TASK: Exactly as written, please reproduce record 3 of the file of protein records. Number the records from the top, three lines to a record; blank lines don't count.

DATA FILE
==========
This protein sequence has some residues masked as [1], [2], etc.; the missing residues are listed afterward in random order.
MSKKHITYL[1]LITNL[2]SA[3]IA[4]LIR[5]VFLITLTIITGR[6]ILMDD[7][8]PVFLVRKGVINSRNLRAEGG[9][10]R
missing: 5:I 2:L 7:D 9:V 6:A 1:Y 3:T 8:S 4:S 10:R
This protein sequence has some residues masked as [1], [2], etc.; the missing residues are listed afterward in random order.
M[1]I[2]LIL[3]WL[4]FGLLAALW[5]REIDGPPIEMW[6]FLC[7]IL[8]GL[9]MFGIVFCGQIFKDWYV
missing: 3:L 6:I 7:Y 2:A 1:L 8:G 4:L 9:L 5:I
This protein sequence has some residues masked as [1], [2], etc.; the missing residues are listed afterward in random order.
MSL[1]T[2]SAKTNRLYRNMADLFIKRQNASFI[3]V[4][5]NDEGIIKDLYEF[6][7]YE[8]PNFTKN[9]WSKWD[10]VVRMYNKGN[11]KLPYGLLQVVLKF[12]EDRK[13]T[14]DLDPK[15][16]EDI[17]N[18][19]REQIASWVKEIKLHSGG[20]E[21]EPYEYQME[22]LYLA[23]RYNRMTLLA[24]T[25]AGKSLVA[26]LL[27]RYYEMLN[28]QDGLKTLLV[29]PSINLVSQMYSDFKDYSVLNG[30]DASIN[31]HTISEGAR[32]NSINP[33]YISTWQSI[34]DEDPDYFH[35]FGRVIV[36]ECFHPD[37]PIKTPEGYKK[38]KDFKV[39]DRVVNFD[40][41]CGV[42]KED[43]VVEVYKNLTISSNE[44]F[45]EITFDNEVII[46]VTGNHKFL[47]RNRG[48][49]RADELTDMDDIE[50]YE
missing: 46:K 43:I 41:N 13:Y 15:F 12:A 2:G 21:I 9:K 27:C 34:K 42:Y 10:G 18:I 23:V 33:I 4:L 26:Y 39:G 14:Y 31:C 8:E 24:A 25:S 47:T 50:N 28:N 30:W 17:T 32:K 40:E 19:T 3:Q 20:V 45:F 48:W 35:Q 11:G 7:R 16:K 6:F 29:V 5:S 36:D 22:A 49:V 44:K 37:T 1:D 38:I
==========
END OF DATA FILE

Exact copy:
This protein sequence has some residues masked as [1], [2], etc.; the missing residues are listed afterward in random order.
MSL[1]T[2]SAKTNRLYRNMADLFIKRQNASFI[3]V[4][5]NDEGIIKDLYEF[6][7]YE[8]PNFTKN[9]WSKWD[10]VVRMYNKGN[11]KLPYGLLQVVLKF[12]EDRK[13]T[14]DLDPK[15][16]EDI[17]N[18][19]REQIASWVKEIKLHSGG[20]E[21]EPYEYQME[22]LYLA[23]RYNRMTLLA[24]T[25]AGKSLVA[26]LL[27]RYYEMLN[28]QDGLKTLLV[29]PSINLVSQMYSDFKDYSVLNG[30]DASIN[31]HTISEGAR[32]NSINP[33]YISTWQSI[34]DEDPDYFH[35]FGRVIV[36]ECFHPD[37]PIKTPEGYKK[38]KDFKV[39]DRVVNFD[40][41]CGV[42]KED[43]VVEVYKNLTISSNE[44]F[45]EITFDNEVII[46]VTGNHKFL[47]RNRG[48][49]RADELTDMDDIE[50]YE
missing: 46:K 43:I 41:N 13:Y 15:F 12:A 2:G 21:I 9:K 27:C 34:K 42:Y 10:G 18:I 23:V 33:I 4:L 26:Y 39:G 14:Y 31:C 8:E 24:A 25:S 47:T 50:N 28:N 30:W 17:T 32:K 40:E 19:T 3:Q 20:V 45:F 48:W 35:Q 11:G 7:R 16:K 6:F 29:V 5:S 36:D 22:A 49:V 44:K 37:T 1:D 38:I